Included for the use of researchers, even though it contains some errors, is a rough draft of a calendar of the McCoy correspondence. This has been filmed at the beginning of roll one.
Calendar of Correspondence
Correspondence, 1808-June 1821
Correspondence, July 1821-June 1823
Correspondence - July 1823-1824
Correspondence, 1825-June 1826
Correspondence, July 1826-August 1827
Correspondence, September 1827-1828
Correspondence, 1829-April 1832
Correspondence, May 1832-May 1836
Correspondence, June 1836-1838
Autobiography of Isaac McCoy
Miscellaneous undated accounts, receipts, and drafts
"Traditionary History of the Origin of the Ottawa Indians"
Notes on Indian reform
Lectures on moral philosophy by Rice McCoy
Unidentified lists of names, primarily by states
Manuscript of hymn book
Poetry by Sara McCoy
Undated statements concerning a controversy over the Shawnee Baptist Mission
Undated survey notes
Manuscript of Isaac McCoy's History of Baptist Indian Missions
Related Secondary Sources
Adams, Franklin G. "Rev. Isaac McCoy," Kansas Historical Collections, Vol. 1-2, pp. 271-275.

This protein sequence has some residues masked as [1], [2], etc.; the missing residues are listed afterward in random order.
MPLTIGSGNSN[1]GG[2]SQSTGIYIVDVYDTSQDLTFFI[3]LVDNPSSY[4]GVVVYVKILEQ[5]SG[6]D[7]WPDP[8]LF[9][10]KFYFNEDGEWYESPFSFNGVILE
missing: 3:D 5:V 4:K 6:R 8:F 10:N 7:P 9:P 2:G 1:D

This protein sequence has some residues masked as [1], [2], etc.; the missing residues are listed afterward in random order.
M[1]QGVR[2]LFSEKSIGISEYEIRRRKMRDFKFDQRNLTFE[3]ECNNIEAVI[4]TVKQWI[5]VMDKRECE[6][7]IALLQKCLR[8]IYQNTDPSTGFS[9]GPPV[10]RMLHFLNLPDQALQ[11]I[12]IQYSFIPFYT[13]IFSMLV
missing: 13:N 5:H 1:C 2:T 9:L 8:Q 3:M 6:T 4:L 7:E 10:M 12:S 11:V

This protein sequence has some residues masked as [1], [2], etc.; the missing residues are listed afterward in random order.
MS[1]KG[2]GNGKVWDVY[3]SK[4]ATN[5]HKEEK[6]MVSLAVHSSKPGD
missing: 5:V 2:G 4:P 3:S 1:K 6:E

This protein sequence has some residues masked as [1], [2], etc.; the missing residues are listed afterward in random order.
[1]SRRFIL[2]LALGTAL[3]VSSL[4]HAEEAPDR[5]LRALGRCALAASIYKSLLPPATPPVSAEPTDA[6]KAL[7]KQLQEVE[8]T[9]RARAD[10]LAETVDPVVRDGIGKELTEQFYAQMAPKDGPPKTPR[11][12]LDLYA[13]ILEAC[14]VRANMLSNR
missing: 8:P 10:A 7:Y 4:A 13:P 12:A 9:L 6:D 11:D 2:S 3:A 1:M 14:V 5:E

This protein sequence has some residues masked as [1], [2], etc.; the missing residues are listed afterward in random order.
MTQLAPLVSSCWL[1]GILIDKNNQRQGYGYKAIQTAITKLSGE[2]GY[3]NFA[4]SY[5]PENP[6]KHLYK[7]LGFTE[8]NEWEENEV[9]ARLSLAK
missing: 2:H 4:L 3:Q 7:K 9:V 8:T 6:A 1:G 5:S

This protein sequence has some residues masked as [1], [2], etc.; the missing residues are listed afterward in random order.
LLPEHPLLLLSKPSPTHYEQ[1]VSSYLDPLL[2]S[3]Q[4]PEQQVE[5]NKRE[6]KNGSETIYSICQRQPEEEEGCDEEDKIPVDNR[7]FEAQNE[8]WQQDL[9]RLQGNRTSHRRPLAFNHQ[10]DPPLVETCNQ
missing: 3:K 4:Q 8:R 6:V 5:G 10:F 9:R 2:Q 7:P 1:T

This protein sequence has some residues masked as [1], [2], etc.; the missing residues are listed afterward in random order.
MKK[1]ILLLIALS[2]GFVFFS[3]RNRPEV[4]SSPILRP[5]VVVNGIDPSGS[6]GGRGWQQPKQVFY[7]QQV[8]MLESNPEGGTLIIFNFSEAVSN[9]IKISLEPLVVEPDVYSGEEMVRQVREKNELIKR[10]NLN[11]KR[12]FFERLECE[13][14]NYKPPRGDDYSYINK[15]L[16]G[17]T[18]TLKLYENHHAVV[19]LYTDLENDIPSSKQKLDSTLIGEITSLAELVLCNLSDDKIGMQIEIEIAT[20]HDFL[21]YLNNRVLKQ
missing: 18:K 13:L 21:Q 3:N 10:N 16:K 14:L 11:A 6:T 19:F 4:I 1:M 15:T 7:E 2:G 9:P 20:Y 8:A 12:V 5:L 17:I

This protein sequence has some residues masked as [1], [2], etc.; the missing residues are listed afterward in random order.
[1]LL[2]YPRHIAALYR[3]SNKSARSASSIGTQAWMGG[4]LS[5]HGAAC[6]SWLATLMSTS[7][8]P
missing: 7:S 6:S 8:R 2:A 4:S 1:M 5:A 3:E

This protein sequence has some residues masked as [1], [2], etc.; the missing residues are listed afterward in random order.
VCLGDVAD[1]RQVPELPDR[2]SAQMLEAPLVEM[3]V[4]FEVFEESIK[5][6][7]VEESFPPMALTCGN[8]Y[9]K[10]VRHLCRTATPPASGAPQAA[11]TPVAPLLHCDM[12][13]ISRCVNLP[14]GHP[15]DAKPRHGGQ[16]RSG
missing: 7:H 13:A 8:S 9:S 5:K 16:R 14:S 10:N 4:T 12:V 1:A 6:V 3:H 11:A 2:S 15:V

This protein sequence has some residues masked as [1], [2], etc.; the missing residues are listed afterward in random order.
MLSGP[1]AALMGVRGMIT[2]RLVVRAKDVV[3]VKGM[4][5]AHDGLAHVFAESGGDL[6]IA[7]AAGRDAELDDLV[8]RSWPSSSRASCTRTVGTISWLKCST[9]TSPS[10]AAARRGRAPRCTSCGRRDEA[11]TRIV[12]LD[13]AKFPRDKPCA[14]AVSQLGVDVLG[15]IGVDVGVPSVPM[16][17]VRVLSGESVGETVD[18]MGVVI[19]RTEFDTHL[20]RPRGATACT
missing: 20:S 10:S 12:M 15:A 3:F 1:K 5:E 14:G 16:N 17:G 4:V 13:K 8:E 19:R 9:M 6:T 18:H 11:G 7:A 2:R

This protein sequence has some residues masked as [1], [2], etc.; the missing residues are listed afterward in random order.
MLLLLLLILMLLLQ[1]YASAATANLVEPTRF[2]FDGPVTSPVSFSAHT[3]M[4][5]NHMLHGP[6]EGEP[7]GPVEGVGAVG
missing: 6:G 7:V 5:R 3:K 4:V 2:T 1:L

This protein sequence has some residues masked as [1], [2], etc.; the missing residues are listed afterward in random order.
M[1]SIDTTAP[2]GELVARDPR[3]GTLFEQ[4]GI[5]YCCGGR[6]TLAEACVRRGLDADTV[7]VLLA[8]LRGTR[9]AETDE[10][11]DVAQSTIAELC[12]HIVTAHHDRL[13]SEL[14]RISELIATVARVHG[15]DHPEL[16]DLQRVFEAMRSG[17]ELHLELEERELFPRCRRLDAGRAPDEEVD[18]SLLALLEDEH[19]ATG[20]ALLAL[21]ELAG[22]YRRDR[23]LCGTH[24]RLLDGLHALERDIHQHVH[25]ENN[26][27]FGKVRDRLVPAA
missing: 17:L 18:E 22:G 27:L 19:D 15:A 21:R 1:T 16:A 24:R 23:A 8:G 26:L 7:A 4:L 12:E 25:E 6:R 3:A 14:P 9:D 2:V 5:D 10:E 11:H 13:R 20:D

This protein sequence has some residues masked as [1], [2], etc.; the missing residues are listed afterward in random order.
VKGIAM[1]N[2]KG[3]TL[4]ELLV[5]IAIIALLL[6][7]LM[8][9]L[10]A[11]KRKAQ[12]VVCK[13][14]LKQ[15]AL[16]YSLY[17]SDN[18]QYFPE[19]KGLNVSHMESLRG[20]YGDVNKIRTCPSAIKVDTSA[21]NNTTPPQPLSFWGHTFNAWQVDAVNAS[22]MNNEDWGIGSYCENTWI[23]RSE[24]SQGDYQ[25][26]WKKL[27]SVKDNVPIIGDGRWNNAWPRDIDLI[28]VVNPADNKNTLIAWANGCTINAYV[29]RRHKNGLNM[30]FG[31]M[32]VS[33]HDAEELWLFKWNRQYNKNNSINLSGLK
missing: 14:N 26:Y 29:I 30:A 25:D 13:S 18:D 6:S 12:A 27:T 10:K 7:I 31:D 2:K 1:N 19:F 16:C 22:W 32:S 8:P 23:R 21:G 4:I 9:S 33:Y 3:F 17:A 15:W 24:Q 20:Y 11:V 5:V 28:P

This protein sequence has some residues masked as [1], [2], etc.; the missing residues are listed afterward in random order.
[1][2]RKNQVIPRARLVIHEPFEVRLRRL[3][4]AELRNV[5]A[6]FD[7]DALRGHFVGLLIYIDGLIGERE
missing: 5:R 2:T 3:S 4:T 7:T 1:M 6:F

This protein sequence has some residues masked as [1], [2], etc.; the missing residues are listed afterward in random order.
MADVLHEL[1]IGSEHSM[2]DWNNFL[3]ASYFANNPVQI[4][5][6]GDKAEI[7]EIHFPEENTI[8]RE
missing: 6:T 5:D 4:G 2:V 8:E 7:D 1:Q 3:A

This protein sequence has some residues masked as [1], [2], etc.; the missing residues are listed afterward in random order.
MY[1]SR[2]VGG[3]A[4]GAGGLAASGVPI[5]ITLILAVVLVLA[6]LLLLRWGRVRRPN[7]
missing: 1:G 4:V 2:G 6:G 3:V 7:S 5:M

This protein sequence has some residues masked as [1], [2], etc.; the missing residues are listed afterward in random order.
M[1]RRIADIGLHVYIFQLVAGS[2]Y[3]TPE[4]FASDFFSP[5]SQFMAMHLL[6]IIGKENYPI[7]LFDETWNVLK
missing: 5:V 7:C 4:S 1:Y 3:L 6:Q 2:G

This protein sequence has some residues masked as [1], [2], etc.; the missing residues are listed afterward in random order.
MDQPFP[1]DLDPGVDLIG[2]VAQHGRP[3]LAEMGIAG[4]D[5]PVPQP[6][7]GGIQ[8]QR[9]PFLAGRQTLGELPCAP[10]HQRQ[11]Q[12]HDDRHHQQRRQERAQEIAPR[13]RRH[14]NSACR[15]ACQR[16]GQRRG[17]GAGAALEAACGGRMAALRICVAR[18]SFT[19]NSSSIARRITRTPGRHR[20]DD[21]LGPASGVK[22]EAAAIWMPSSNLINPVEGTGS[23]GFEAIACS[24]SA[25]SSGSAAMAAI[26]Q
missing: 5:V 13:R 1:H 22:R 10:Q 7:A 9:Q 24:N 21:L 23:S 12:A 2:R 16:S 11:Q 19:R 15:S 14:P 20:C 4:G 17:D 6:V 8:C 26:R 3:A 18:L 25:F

Barnes, Lela. "Isaac McCoy and the Treaty of 1821," Kansas Historical Quarterly, Vol. 5, pp. 122-142.
Barnes, Lela. "Journal of Isaac McCoy for the Exploring Expedition of 1828," Kansas Historical Quarterly, Vol. 5, pp. 227-277.
Barnes, Lela. "Journal of Isaac McCoy for the Exploring Expedition of 1830," Kansas Historical Quarterly, Vol. 5, pp. 339-377.
Lyons, Emory J. "Isaac McCoy: His Plan of and Work for Indian Colonization," unpublished master's thesis, Fort Hays Kansas State College, 1937.
McCoy, John C. "Survey of Kansas Indian Lands," Kansas Historical Collections, Vol. 4, pp. 298-311.
McDermott, John Francis, ed. "Isaac McCoy's Second Exploring Trip of 1828," Kansas Historical Quarterly, Vol. 13, pp. 400-462.
Roustio, Edward. "A History of the Life of Isaac McCoy in Relationship to Early Indian Migrations and Missions as Revealed in His Unpublished Manuscripts," unpublished doctoral dissertation, Central Baptist Theological Seminary, Kansas City, Kansas, 1954.
Starburg, Robert E. "Baptist on the Kansas Frontier," unpublished bachelor's thesis, Northern Baptist Theological Seminary, Lombard, Illinois, 1960.
Yeager, Randolph O. "Indian Enterprises of Isaac McCoy, 1817-1846," unpublished doctoral dissertation, University of Oklahoma, 1955.
Related Manuscript Collections
MS 617 & MS 618 Jotham Meeker Collection
This guide and the microfilm it describes were made possible by a grant from the National Historical Publications &
Restrictions on Use
The Isaac McCoy papers are the property of the Kansas State Historical Society. Brief quotations are authorized without restriction but publication of any major portion of the material on this film must be approved in writing by an officer of the Society. Literary rights are not owned by the Society and therefore cannot be conveyed.
It is suggested that the following citation be made to this microfilm publication: "Isaac McCoy Papers" (microfilm edition), manuscript division, Kansas State Historical Society, Topeka.